Even for people now it seems that if they move from one genre to another it’s made into a really big deal, you can get a bit of stick for it like with Skream for example and the road he’s progressed down towards making techno – do you think it should be such a big thing?
Not at all, for me I've made all types of different things it's just whatever is exciting at the time. I mean we've started some other sounds in other ways it's always what you're influenced by and if you really like the record you think oh man I can take that element and I can do this. When I was doing the techno stuff I was putting garage elements into the techno and vice versa I was putting techno into the garage stuff.
It actually does genres good to have that blend into it, so it's not just straight up and not going anywhere. I mean how much does this reflect what you listen to when you're at home? What kind of stuff do you enjoy listening to?
I listen to everything at home. There is this really old saying, I think it was Duke Ellington who said, "there's only 2 types of music: good and bad" so in any genre of music there is good stuff and there is rubbish. I like to listen to the good stuff of all types of music really because you get ideas from everywhere. I think that if you listen to one type ofmusic you get very tunnel visio, it doesn't move on very far from where you're at.
And what about your techno influences? In the mix you get that tension that I think binds and defines it. Is getting locked on the dancefloor in a techno groove something you still enjoy and do?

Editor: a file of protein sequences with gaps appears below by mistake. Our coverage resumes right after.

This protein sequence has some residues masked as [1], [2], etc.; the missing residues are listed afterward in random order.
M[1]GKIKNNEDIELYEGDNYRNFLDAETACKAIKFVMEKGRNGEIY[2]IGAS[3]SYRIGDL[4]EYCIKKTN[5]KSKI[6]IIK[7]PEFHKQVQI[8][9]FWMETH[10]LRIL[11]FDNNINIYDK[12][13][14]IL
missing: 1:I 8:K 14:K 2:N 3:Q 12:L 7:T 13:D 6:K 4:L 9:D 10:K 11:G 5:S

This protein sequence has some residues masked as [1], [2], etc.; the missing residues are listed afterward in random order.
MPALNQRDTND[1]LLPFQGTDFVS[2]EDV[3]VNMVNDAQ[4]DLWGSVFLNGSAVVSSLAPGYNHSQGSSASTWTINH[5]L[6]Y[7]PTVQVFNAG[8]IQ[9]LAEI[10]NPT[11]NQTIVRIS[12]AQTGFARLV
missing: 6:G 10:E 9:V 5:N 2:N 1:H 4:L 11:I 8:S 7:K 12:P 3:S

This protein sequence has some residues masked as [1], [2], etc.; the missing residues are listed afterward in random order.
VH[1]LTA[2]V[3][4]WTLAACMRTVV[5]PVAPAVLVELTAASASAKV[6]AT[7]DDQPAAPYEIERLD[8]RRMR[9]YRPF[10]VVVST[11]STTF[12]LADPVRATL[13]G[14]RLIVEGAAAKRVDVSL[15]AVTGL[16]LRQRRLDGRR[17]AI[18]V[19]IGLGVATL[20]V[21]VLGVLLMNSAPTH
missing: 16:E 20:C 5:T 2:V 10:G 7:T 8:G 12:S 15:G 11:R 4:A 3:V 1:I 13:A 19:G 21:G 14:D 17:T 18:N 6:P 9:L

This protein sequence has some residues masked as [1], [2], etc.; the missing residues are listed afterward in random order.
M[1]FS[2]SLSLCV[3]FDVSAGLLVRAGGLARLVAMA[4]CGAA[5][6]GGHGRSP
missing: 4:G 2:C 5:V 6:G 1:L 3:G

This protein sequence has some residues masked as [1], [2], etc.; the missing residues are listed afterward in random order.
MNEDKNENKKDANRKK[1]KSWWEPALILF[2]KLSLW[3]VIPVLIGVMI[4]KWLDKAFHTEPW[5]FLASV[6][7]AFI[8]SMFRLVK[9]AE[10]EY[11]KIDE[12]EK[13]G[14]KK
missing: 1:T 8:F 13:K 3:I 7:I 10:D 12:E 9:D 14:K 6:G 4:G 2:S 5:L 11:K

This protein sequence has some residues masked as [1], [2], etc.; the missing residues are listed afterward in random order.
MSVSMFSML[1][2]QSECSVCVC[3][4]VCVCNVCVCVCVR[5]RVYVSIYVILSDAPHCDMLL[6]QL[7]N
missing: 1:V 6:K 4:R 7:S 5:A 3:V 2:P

Yeah I always have, I've been going to LOST since it started and any opportunity I get to stand on the dancefloor for 10 hours I'll do it. It's genuinely if I go to a club to hear someone I won't go and stand back stage I will be on the dancefloor. I do like going on that little journey.
It's interesting you're a LOST head because it really is a huge party of London's story with techno it was really the first techno party in London. And it's great you still get to do that sometimes it seems like DJ's just end up working at the weekend and don't get to step out and enjoy it…
I’ve had some of my best nights of my life at LOST I was lucky enough to get to the Jeff Mills and Basic Channel nights and the Axis nights there, seeing people like some of the best producers in the world being allowed to do what they want for two or three hours. For me it’s still the best club there ever was in the world for the sound for the choice of programming it's where I grew up so it does hold a special kind of place for me.
You can hear that LOST heritage in the mix you've done for us, how close is it to the sets you were playing in the older days as Grain?
There's current stuff in there as well because I've been buying records for 25 years and I've got a big collection for that kind of stuff I think it's good to play them because there's people now who are getting into the sound that haven't heard a lot of those records and a lot of the time they're better than a lot of some of the stuff that’s around now so I like to mix them up.
And this Friday you're playing with Joey Beltram in - is he someone you've looked up to and play out?
I've got a lot of Beltram records you know it's great to be honest if I wasn’t playing here I'd be there anyway to go and see him and I think I'm on a bit later so I'll be able to see all them and have a good party. But it is great to see that people like that are still smashing it you know.
Yeah definitely one good thing now is that mix of the old guard and new on club and festival line ups. To wrap things up can you fill us in on what you have planned now for Grain, have you been producing some fresh material?
Fat Cat are putting out an album of all of the old stuff and I'll be doing some new stuff for them as well so there's an album of the old all re-mastered and the new stuff as well. So I'm just working on that at the moment.